Thursday, March 3, 2011

Peter Pan & Love

And old paper I wrote in a morning.


“Where do you live?”
“Second to the right and then straight on till morning.”
“They put that on the letters?”
“Don't get any letters.”
“But your mother gets letters.”
“Don't have a mother.”
“No wonder you were crying.”
“I wasn't crying about mothers.”

            In the 2003 live-action film of Peter Pan, a land of fantasy, wonder, and imagination is created. The audience can see childhood fantasies played out through every minute spent in Neverland, from the whoops and cries of the Native Americans to the mystery of the mermaids to the cruelty of the pirates. In such a lighthearted plot, the main character, Peter Pan, struggles and toils with the most universal theme of life, love.

            Peter Pan does not lack the ability to love, just the understanding of what it is and how express it. This is revealed in a scene in which Wendy, a girl he has brought to Neverland from her classic London home, tries to express her feelings for Peter and see if the attraction is mutual.

Wendy: Peter, what are your real feelings?
Peter: Feelings?
Wendy: What do you feel? Happiness? Sadness? Jealousy?
Peter: Jealousy? Tink!
Wendy: Anger?
Peter: Anger. Hook.
Wendy: Love?
Peter: Love?
Wendy: Love.
Peter: I have never heard of it.
Wendy: I think you have, Peter. I daresay you've felt it yourself... for something or... someone.
Peter: Never. Even the sound of it offends me.

            How could someone so full of life miss out on comprehending something as simple, yet deep, as love? Peter’s upbringing was nothing like Wendy’s and not just because he lived in Neverland. Peter Pan has no mother. He was born with one, and he knows that, but at a young age he ran away. Even with the pride he takes in his actions, he hints at a desire to have a mother. His idea of a mother is shallow in contrast to the character of Mary Darling, Wendy’s own mother. Peter projects that a mother is a women who fulfils the duties of telling stories and distributing medicine. As the audience, we can see that the psychological handicap that Peter Pan has has as a direct correlation to him being motherless. He is incapable of expressing deeper emotions of love and being aware of them. There are other symptoms as well, such as disorganization and forgetfulness that he makes up for with his zeal and physical capabilities used to protect himself, yet his lack of expression has no benefits that can be seen. Love is a motive that drives people forward, it fuels actions. Love creates a purpose.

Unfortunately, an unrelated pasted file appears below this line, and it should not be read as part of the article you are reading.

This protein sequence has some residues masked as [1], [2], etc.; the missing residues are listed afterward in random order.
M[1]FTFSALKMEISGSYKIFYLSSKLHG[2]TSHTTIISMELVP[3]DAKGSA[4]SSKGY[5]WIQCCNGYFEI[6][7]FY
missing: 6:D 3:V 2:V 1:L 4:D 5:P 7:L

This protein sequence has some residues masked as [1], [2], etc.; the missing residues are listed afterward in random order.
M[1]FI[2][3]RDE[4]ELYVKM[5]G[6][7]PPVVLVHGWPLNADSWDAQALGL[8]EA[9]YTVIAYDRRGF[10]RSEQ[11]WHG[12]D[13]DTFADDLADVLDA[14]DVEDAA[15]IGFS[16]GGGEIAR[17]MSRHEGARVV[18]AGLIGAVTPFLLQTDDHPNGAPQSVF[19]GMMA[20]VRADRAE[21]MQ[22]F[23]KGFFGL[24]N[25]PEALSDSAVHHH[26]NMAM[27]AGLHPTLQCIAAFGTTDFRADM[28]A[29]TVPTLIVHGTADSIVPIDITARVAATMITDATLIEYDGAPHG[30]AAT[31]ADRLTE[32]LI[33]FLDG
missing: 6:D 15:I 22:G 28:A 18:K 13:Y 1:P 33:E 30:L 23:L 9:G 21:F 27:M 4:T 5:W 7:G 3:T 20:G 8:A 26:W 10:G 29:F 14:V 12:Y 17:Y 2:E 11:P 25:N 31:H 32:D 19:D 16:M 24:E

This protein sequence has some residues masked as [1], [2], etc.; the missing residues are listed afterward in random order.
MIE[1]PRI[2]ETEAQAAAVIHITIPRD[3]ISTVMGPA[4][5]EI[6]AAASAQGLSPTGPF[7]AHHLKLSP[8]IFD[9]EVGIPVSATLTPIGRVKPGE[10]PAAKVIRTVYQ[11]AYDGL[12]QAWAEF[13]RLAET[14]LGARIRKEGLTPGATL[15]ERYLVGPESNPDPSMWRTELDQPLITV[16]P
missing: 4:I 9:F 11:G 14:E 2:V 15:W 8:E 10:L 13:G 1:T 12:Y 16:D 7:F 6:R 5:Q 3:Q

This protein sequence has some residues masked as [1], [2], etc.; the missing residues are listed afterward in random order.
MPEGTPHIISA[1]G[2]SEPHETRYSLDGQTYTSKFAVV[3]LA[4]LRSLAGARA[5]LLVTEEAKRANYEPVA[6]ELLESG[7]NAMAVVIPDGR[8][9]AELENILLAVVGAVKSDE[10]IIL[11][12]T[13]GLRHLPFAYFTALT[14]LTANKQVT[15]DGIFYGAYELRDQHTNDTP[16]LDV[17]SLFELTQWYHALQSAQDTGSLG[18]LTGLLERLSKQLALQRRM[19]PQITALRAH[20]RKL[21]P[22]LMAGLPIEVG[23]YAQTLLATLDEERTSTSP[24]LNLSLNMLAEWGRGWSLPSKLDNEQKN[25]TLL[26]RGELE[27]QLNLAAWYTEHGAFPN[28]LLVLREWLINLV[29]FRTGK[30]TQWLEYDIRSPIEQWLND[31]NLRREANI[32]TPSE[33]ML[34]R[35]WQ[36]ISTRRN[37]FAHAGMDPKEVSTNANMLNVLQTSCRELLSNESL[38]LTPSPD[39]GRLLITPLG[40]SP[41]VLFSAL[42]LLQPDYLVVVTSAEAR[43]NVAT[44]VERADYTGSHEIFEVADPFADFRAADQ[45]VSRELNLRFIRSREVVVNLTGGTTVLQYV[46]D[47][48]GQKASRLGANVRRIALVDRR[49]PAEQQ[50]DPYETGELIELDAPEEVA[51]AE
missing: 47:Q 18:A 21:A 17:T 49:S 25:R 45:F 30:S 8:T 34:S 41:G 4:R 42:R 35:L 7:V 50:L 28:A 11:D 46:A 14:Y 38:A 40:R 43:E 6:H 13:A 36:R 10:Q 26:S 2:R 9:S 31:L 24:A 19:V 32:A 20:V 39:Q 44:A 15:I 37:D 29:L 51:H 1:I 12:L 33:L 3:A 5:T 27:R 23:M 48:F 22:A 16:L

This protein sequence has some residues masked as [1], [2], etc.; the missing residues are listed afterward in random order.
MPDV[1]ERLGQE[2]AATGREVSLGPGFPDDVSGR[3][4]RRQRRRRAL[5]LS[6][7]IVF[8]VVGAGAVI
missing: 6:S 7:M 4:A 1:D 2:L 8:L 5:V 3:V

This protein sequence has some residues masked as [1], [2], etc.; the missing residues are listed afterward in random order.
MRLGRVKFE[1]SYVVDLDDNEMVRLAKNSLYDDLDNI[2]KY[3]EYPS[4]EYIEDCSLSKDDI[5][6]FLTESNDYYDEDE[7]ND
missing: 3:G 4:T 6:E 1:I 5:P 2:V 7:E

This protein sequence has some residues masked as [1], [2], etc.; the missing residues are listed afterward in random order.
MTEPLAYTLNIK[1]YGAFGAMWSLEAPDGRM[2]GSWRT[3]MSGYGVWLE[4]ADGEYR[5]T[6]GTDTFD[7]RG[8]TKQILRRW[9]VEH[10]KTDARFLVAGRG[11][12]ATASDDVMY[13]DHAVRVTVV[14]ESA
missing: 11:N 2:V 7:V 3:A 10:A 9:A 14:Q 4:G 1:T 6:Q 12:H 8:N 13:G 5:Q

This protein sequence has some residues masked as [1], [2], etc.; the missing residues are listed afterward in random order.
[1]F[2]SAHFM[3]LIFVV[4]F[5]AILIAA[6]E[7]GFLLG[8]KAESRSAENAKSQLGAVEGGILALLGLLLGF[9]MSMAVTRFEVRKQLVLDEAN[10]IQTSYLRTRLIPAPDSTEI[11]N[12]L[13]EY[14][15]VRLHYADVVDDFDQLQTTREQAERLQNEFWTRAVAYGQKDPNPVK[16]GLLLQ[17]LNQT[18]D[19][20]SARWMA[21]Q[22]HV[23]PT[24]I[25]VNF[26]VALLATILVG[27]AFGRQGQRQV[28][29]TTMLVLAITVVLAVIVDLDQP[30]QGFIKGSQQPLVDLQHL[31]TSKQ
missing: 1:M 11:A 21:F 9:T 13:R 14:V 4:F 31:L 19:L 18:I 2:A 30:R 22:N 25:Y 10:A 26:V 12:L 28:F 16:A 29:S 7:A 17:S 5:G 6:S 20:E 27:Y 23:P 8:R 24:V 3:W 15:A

When others reach out, like Wendy, to express their love to him, Peter recoils. Perhaps the thought of letting himself become too dependent upon someone frightens him. He is even oblivious to the affection Tinker Bell, his fairy, shows him. Tinker Bell doesn’t refrain from showing her disgust for Wendy when she and Peter pretend they are married. Peter isn’t hesitant to acknowledge that she’s jealous, yet he does not identify the motives behind the jealousy. He ignores the deeper feelings of love, infatuation, or attraction she has for him. Peter can relate to feelings of jealousy and anger and associate them with other characters, as seen in the second quote. While those emotions can be powerful, in totallity they are shallow and one sided. Love requires one to think beyond one’s own self and well being. Love asks for someone to reciprocate the same feelings just as Wendy demonstrated when she asked Peter of his feelings.
            During childhood, it is the role of the mother to teach the strong emotions of love to the child through example and thousands of hours of conditioning. It is tacit and rarely explained other than through the exchanging of  I-love-you’s. Had Peter been raised with a mother, would he have understood that which is said to be one of the greatest things of all? It is very probable. Peter is not incapable of loving, merely challenged in expressing and recognizing it. He expresses love for Tinker Bell, as she nearly perishes, with tears and cries. But even then, he doesn’t see it as love but as regret when she is gone and joy when she returns. Even after he kisses Wendy, or gives her a “thimble” as he calls it, on the pirate ship and turns pink, he doesn’t know the word for what he is feeling. “This belongs to you and always will,” he says as he kisses her. With the kiss, Peter is expressing his love in a primitive way, physically. Immediately after the kiss, he turns to Hook and exclaims, “You are old!” In the moment in which he acknowledged his feelings for Wendy, he used the energy he received from that to fuel on his hate and need of revenge for Hook. In that moment, though, Peter not only revealed his feelings to Wendy, he let the audience see a glimpse of his capability to love. He might not have understood his feelings or where they came from, but on an impulse he followed them.

            It is not surprising that a timeless film like Peter Pan would have a character as simple and carefree as Peter unconsciously struggle with love. Love is universal and taught at a young age, yet Peter shows the audience what can happen when a child is never taught what is love and how to love someone else. He demonstrates that to love is natural and of human nature, but to be able to understand, express, and acknowledge it takes conditioning from some sort of mother-figure. Conflicts like these add an even greater element of wonder to the film beyond mermaids and pirates. Peter Pan is no longer just the boy who wouldn’t grow up, he is the boy who was never taught about love.

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